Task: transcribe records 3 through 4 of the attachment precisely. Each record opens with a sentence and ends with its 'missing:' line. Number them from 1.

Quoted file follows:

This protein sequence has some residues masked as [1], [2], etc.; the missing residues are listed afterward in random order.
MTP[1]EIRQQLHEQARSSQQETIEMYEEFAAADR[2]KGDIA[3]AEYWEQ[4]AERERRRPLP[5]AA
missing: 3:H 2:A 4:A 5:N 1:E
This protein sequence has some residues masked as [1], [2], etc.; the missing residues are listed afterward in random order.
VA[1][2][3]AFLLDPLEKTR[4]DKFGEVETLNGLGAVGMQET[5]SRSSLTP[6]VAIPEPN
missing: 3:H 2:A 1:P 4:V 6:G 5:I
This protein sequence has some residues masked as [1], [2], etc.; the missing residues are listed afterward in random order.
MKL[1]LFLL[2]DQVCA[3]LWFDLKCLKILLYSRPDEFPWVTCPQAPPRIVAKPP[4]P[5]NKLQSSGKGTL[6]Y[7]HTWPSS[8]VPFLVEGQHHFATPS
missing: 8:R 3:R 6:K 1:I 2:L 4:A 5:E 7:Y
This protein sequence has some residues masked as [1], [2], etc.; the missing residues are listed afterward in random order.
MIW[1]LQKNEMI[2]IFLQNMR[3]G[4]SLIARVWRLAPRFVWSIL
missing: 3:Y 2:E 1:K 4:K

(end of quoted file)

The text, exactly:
This protein sequence has some residues masked as [1], [2], etc.; the missing residues are listed afterward in random order.
MKL[1]LFLL[2]DQVCA[3]LWFDLKCLKILLYSRPDEFPWVTCPQAPPRIVAKPP[4]P[5]NKLQSSGKGTL[6]Y[7]HTWPSS[8]VPFLVEGQHHFATPS
missing: 8:R 3:R 6:K 1:I 2:L 4:A 5:E 7:Y
This protein sequence has some residues masked as [1], [2], etc.; the missing residues are listed afterward in random order.
MIW[1]LQKNEMI[2]IFLQNMR[3]G[4]SLIARVWRLAPRFVWSIL
missing: 3:Y 2:E 1:K 4:K